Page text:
The puppies have only been in this world for about two to three weeks now. But that first two weeks of life easily can be compared with an entire human infancy and that describes the rapid speed of puppy growth that is typical in the canine world.
This particular litter of puppies is lucky. The knowledgeable, caring breeder is handling them several times a day for eight minutes to get them used to being handled. She blows in their faces to let them smell her breath. Even the new owners are stopping by, washing their hands first and then handling the dogs. Yes, the puppies may have been born blind and deaf but they will remember those human scents since they were born with an acute sense of smell and their memory is developing like crazy right now.
At only three days old these pups had their dewclaws removed and their tails docked. These miniature schnauzers additionally had their ears cropped since these dogs were bred to hunt rats. If rats are in a pack, they are known to band together and attack a mini schnauzer’s ears and tail. Therefore, the practice of docking and cropping the mini schnauzer was started about 110 years ago for their health and well being.
The puppies have been mouthing each other while the mother has been out of the bed eating. As she returns the now three week old puppies start licking her mouth and the mother dog leans over and regurgitates her food. Perfect. The puppies are happy. They gobble up mom’s next best meal ever. The mother dog will continue to provide milk until the puppies are seven to ten weeks old but why shouldn’t the puppies get as many nice meals as possible.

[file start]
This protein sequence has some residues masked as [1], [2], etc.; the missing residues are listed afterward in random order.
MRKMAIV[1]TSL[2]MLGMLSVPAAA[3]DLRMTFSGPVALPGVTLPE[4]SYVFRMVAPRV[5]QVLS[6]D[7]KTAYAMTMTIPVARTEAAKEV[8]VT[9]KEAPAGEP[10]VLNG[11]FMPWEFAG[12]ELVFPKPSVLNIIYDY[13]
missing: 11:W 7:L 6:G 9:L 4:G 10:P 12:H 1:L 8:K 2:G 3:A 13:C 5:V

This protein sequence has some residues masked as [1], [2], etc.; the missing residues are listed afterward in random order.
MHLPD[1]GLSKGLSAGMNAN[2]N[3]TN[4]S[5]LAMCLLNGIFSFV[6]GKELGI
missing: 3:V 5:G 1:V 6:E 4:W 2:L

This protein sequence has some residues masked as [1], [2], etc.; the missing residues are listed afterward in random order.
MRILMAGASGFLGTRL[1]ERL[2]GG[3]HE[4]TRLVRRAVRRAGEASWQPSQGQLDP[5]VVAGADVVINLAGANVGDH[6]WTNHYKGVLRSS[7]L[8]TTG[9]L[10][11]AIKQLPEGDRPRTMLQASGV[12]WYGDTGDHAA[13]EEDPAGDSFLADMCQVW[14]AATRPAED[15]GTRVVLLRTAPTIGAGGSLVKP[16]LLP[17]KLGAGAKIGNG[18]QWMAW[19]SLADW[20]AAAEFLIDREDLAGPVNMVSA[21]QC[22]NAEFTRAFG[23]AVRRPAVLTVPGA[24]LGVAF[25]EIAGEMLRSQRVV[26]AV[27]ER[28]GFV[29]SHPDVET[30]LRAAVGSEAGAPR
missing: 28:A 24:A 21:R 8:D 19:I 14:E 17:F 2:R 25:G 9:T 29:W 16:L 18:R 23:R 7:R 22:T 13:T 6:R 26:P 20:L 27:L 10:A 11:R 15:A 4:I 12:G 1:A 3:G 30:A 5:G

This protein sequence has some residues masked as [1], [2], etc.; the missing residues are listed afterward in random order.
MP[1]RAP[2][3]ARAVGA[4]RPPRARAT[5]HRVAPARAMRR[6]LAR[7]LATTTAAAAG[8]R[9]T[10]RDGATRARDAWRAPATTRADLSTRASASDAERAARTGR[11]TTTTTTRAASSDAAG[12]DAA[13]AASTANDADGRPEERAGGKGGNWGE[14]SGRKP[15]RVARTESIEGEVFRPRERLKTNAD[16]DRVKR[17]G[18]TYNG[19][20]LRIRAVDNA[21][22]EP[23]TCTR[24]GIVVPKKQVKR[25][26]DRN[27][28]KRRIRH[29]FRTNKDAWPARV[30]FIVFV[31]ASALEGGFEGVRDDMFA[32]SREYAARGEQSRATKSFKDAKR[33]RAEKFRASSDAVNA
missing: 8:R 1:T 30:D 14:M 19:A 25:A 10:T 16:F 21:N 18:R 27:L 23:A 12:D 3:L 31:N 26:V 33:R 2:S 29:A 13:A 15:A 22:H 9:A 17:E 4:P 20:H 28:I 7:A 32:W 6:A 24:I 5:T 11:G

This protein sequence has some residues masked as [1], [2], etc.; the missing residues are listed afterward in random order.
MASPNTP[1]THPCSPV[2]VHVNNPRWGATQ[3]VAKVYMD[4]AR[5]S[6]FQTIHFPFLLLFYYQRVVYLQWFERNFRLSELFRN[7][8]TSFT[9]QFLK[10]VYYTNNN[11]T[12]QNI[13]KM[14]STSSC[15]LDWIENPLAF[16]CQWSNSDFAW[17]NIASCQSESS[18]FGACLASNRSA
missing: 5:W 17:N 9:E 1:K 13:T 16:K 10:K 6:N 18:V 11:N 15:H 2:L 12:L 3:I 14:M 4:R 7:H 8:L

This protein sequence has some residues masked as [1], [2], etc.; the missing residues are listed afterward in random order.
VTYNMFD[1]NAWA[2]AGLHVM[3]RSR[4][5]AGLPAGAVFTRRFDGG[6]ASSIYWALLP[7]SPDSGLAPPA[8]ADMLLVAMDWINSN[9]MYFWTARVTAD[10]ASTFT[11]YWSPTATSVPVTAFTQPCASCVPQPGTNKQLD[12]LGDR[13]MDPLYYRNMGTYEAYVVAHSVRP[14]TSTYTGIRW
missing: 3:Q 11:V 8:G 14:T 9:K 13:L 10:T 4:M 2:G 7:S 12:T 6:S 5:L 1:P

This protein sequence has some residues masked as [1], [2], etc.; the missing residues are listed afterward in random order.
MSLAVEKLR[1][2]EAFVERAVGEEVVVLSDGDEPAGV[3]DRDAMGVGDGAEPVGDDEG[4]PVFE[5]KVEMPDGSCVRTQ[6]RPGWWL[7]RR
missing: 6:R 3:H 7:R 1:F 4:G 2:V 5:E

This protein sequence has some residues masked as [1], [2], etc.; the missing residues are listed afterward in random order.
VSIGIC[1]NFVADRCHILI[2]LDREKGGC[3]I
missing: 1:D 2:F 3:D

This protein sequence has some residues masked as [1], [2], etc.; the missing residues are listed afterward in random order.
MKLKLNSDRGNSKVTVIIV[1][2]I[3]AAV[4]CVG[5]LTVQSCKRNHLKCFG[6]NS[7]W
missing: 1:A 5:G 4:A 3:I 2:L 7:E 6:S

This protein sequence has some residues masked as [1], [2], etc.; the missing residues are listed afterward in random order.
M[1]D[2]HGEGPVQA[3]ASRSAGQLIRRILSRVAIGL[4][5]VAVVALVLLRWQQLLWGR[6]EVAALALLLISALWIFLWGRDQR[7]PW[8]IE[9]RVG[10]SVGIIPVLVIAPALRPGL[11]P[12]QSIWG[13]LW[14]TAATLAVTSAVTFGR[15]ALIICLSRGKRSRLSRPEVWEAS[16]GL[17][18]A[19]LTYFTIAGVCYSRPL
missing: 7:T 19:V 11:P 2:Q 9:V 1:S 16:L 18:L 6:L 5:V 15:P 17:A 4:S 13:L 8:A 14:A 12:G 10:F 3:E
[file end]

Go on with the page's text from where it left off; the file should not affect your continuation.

Mother dogs do not baby their little ones but they still provide a tenderness that make the puppies feel safe. Humans would do well to observe the mother dogs. The mother dogs know what to do to give the foundation needed to raise puppies into healthy, confident future adults. She carried the puppies for between 58 and 63 days before the pups were mature enough to be born and now she isn’t going to allow anything to harm them. But does the mother dog pick up or coddle a whining puppy? Never. She knows that to overly protect her puppies means taking away learning experiences that will be important to them soon. If she picks them up when whining, the puppies will think something is wrong and become scared when in fact there is no reason to be frightened. She protects them but allows the pups to learn for themselves.
Nevertheless, the rules are firm and the mother expects the puppies to obey. For example, if two puppies are playing and one becomes too harassing or dominate over the other, the mother dog is likely to put the offender on his side. Dominance games, play growling and play biting are allowed and expected but the mother dog will provide firm but gentle corrections when needed and the puppies understand. Rules are part of a dog’s life from the very beginning. Read my other articles on raising puppies.
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